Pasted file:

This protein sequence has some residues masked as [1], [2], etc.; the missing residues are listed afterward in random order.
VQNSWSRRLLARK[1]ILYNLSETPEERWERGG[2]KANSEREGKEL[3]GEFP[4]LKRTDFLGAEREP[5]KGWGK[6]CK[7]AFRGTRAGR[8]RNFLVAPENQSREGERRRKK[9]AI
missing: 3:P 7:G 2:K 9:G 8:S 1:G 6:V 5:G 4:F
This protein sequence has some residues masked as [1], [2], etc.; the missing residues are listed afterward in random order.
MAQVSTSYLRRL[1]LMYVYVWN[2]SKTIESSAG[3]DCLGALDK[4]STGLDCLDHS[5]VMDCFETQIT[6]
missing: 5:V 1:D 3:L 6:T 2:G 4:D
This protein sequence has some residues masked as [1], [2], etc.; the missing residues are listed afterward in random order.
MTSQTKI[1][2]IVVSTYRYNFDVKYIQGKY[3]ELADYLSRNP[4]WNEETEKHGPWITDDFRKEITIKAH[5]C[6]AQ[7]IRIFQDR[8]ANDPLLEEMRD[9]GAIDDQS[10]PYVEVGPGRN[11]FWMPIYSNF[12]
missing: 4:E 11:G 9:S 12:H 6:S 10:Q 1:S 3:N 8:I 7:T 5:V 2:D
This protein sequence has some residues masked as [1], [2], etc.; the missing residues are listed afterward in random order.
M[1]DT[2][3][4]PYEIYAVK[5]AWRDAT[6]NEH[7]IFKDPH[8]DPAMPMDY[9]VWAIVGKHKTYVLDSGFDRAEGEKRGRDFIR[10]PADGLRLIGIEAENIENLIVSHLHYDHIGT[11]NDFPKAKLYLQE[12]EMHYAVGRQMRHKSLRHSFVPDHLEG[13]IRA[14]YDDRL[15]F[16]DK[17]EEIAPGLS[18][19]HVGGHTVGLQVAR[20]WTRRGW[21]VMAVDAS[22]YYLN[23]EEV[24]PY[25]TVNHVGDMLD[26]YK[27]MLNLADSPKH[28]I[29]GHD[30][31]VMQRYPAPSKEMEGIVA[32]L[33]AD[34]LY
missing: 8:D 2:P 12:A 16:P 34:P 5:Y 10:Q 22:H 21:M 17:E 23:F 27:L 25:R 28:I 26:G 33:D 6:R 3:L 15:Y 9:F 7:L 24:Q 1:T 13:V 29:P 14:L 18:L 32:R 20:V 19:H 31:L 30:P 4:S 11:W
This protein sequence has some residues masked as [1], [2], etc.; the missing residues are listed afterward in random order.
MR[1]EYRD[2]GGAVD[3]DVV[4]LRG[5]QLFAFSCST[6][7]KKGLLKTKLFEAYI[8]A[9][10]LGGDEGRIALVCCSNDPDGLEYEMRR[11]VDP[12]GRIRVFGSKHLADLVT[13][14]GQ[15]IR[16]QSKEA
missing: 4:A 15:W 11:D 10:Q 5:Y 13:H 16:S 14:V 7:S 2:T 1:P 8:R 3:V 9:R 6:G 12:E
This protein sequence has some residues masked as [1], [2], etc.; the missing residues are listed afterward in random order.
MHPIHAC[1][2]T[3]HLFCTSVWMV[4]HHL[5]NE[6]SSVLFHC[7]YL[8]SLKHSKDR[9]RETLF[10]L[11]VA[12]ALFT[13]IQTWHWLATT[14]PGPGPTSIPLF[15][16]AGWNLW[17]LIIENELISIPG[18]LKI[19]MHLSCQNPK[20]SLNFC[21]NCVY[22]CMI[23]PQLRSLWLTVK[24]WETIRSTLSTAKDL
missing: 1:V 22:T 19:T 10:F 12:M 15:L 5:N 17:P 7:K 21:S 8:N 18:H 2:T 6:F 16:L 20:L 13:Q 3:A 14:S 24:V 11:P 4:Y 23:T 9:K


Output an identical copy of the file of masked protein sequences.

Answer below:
This protein sequence has some residues masked as [1], [2], etc.; the missing residues are listed afterward in random order.
VQNSWSRRLLARK[1]ILYNLSETPEERWERGG[2]KANSEREGKEL[3]GEFP[4]LKRTDFLGAEREP[5]KGWGK[6]CK[7]AFRGTRAGR[8]RNFLVAPENQSREGERRRKK[9]AI
missing: 3:P 7:G 2:K 9:G 8:S 1:G 6:V 5:G 4:F
This protein sequence has some residues masked as [1], [2], etc.; the missing residues are listed afterward in random order.
MAQVSTSYLRRL[1]LMYVYVWN[2]SKTIESSAG[3]DCLGALDK[4]STGLDCLDHS[5]VMDCFETQIT[6]
missing: 5:V 1:D 3:L 6:T 2:G 4:D
This protein sequence has some residues masked as [1], [2], etc.; the missing residues are listed afterward in random order.
MTSQTKI[1][2]IVVSTYRYNFDVKYIQGKY[3]ELADYLSRNP[4]WNEETEKHGPWITDDFRKEITIKAH[5]C[6]AQ[7]IRIFQDR[8]ANDPLLEEMRD[9]GAIDDQS[10]PYVEVGPGRN[11]FWMPIYSNF[12]
missing: 4:E 11:G 9:S 12:H 6:S 10:Q 1:S 3:N 8:I 7:T 5:V 2:D
This protein sequence has some residues masked as [1], [2], etc.; the missing residues are listed afterward in random order.
M[1]DT[2][3][4]PYEIYAVK[5]AWRDAT[6]NEH[7]IFKDPH[8]DPAMPMDY[9]VWAIVGKHKTYVLDSGFDRAEGEKRGRDFIR[10]PADGLRLIGIEAENIENLIVSHLHYDHIGT[11]NDFPKAKLYLQE[12]EMHYAVGRQMRHKSLRHSFVPDHLEG[13]IRA[14]YDDRL[15]F[16]DK[17]EEIAPGLS[18][19]HVGGHTVGLQVAR[20]WTRRGW[21]VMAVDAS[22]YYLN[23]EEV[24]PY[25]TVNHVGDMLD[26]YK[27]MLNLADSPKH[28]I[29]GHD[30][31]VMQRYPAPSKEMEGIVA[32]L[33]AD[34]LY
missing: 8:D 2:P 12:A 16:P 34:P 5:Y 10:Q 22:H 21:M 17:E 23:F 27:L 25:R 28:I 26:G 33:D 6:R 3:L 15:Y 9:F 7:L 24:Q 1:T 13:V 29:P 14:L 18:L 32:R 20:V 19:H 31:L 30:P 4:S 11:W
This protein sequence has some residues masked as [1], [2], etc.; the missing residues are listed afterward in random order.
MR[1]EYRD[2]GGAVD[3]DVV[4]LRG[5]QLFAFSCST[6][7]KKGLLKTKLFEAYI[8]A[9][10]LGGDEGRIALVCCSNDPDGLEYEMRR[11]VDP[12]GRIRVFGSKHLADLVT[13][14]GQ[15]IR[16]QSKEA
missing: 4:A 15:W 11:D 10:Q 5:Y 13:H 16:S 14:V 7:S 2:T 1:P 8:R 3:V 9:R 6:G 12:E
This protein sequence has some residues masked as [1], [2], etc.; the missing residues are listed afterward in random order.
MHPIHAC[1][2]T[3]HLFCTSVWMV[4]HHL[5]NE[6]SSVLFHC[7]YL[8]SLKHSKDR[9]RETLF[10]L[11]VA[12]ALFT[13]IQTWHWLATT[14]PGPGPTSIPLF[15][16]AGWNLW[17]LIIENELISIPG[18]LKI[19]MHLSCQNPK[20]SLNFC[21]NCVY[22]CMI[23]PQLRSLWLTVK[24]WETIRSTLSTAKDL
missing: 1:V 22:T 19:T 10:F 12:M 15:L 5:N 17:P 7:K 21:S 8:N 18:H 2:T 6:F 16:L 20:L 13:Q 3:A 14:S 24:V 11:P 4:Y 23:T 9:K